Salvador Dalí’s Body Will Be Exhumed Next Week as Surreal Paternity Battle Comes to a Head

A Spanish judge has ruled that the legendary artist's body will be unearthed on July 20.

Salvador Dalí. Courtesy Salvador Dalí Foundation, Figueres.

A psychic’s quest to prove that she is Salvador Dalí‘s daughter is one step closer to fruition. A Spanish judge has ruled that the artist’s body will be exhumed from its elaborate tomb in his hometown of Figueres, Spain, on July 20.

The ruling is the latest development in a two-year saga in which tarot card reader and astrologist Pilar Abel, 61, has worked to prove that she is the offspring of the legendary Surrealist. Last month, she won a court battle to have the artist’s body exhumed in order to have Dalí’s DNA tested against her own. If the DNA is a match and the suit is successful, Abel would be entitled to as much as 25 percent of the artist’s estate, which has been estimated at €300 million ($336 million), reports the Telegraph. According to the artnet Price Database, Dalí’s auction record is $21.7 million, set in 2011 at Sotheby’s London for his Portrait of Paul Éluard (1929).

A representative of the artist’s foundation, which has filed an appeal in hopes of halting the exhumation, confirmed that the judge, María del Mar Crespo of the 11th Court of First Instance of Madrid, had informed the foundation of the date and the hour—9:30 a.m. local time—the body would be unearthed.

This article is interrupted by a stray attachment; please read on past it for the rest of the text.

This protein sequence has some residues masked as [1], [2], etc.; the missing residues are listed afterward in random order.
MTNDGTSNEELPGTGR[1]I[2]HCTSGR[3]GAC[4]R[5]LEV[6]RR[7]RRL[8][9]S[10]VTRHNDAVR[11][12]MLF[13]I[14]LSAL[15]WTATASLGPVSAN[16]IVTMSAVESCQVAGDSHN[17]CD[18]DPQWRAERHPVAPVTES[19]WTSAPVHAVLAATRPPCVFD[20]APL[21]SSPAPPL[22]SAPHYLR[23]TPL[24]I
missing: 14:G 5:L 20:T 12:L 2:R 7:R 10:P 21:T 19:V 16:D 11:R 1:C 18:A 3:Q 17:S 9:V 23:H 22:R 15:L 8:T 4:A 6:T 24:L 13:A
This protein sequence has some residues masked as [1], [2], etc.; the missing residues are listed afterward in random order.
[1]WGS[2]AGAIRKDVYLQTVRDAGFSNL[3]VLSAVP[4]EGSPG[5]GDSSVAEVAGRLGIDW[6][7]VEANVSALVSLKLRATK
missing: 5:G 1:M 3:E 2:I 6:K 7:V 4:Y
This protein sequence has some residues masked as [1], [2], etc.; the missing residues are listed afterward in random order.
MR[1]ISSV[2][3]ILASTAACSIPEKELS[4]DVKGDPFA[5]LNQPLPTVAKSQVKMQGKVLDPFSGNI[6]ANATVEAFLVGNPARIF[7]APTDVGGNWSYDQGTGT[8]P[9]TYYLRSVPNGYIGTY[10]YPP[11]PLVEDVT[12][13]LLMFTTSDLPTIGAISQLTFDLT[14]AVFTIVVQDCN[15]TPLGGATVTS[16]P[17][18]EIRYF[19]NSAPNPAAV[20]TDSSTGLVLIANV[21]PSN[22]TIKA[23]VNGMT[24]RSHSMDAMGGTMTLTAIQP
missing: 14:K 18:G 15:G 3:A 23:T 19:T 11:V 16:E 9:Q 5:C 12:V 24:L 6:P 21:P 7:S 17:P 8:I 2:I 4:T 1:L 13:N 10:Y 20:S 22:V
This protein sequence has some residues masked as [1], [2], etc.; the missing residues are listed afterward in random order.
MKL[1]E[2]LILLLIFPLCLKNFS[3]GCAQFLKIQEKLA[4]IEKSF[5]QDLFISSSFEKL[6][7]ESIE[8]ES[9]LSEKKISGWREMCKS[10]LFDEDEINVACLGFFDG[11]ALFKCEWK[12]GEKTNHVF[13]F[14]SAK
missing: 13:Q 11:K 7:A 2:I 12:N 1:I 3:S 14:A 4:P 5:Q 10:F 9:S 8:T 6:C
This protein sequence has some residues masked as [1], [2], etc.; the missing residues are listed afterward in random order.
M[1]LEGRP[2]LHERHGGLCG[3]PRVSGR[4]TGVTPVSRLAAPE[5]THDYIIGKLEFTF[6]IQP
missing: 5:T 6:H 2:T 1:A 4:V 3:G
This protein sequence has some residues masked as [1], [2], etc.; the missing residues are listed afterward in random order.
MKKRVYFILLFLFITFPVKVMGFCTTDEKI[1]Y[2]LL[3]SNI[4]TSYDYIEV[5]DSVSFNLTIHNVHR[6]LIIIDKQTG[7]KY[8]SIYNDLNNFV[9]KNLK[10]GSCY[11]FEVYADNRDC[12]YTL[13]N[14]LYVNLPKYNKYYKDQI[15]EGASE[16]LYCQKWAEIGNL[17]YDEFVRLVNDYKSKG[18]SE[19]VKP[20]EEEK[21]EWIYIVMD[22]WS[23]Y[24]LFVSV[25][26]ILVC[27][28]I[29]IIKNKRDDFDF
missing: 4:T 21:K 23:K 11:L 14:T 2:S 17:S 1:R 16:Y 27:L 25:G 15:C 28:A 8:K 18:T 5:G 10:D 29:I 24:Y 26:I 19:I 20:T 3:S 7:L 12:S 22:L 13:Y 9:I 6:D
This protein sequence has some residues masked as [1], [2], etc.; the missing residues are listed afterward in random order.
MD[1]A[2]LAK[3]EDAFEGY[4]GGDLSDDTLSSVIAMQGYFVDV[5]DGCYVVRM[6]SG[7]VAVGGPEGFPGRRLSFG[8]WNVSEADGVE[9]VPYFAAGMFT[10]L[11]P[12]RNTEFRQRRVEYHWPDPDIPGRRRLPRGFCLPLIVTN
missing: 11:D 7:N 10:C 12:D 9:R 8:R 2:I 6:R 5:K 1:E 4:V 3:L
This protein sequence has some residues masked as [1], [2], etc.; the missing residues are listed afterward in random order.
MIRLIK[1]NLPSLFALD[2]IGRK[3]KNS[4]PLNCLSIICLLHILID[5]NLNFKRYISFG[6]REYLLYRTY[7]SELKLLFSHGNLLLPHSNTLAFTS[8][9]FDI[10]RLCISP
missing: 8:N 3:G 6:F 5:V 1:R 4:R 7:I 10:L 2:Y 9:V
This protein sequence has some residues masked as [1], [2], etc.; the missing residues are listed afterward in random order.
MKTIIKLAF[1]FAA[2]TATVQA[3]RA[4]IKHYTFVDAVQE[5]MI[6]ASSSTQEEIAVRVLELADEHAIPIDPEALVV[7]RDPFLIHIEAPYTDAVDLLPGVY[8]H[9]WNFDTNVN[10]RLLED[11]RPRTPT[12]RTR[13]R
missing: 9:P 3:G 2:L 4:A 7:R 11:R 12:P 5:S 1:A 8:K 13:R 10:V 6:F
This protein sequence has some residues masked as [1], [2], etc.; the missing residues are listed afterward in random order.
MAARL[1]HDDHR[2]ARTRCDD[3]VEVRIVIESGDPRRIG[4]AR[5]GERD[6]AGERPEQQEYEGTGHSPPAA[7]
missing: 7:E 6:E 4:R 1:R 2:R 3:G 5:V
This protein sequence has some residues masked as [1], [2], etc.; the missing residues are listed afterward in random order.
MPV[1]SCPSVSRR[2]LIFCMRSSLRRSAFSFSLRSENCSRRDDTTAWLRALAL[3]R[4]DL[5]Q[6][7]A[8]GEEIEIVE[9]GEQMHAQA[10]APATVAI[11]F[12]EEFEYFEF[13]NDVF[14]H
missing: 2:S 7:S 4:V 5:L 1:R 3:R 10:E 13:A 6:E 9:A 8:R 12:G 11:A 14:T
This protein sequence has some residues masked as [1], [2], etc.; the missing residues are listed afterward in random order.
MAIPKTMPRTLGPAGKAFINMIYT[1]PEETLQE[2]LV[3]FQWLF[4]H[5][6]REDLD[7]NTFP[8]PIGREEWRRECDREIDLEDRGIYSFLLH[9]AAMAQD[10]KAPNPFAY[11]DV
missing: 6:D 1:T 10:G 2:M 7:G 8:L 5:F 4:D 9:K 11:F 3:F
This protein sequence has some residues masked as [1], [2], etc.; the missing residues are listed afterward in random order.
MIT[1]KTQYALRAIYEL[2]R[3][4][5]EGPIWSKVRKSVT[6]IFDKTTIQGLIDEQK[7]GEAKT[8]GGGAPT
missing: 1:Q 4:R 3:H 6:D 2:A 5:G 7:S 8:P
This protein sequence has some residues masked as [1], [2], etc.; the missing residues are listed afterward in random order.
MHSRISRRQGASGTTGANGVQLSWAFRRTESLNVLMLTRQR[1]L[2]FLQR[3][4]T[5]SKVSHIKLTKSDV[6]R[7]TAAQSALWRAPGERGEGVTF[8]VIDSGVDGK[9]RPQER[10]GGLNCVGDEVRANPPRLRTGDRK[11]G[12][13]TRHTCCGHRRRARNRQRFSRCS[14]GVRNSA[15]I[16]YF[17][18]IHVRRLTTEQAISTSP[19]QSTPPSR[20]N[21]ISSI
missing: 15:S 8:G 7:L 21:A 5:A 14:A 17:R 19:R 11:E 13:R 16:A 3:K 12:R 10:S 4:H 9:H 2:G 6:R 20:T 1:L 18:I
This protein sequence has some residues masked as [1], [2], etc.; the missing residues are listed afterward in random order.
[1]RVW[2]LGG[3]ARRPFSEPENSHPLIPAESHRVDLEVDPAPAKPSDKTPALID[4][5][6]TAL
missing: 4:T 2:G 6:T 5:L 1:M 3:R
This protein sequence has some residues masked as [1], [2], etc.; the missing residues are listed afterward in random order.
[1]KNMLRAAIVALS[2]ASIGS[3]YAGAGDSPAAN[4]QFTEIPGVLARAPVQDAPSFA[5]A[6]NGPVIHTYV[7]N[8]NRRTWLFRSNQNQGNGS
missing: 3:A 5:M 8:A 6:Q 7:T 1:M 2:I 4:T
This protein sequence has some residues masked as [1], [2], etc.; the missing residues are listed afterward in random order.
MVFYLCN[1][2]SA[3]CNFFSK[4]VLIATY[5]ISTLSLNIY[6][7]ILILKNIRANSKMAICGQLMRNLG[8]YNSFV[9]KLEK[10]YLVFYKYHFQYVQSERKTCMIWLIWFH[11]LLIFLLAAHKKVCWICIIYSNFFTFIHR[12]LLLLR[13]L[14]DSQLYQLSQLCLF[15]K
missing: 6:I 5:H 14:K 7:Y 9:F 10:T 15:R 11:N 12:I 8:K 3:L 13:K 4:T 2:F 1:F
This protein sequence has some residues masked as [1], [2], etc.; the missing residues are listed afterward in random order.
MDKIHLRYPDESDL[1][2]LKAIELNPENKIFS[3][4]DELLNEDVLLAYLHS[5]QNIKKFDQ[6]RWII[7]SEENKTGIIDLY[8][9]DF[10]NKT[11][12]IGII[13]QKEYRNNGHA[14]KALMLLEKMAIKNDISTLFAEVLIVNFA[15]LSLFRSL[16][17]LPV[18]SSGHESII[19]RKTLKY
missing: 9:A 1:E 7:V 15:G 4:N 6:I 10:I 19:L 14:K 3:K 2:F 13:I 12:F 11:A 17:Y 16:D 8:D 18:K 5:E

Abel asserts that Dalí, who owned property in the fishing village of Cadaqués, had an affair with her mother in 1955 when her mother was working as a maid to a family who also often vacationed there. Abel previously had her own DNA tested and compared with hair and skin samples taken from the artist’s death mask; the results were inconclusive.

Abel is represented by lawyer Enrique Blanquez, who tells the Agence France-Presse that the affair was widely known in the village and that some area residents have even testified to the fact before a notary. The Dalí Foundation’s in-house lawyers work with law firm Roca Junyent. The foundation declined to make them available for an interview.

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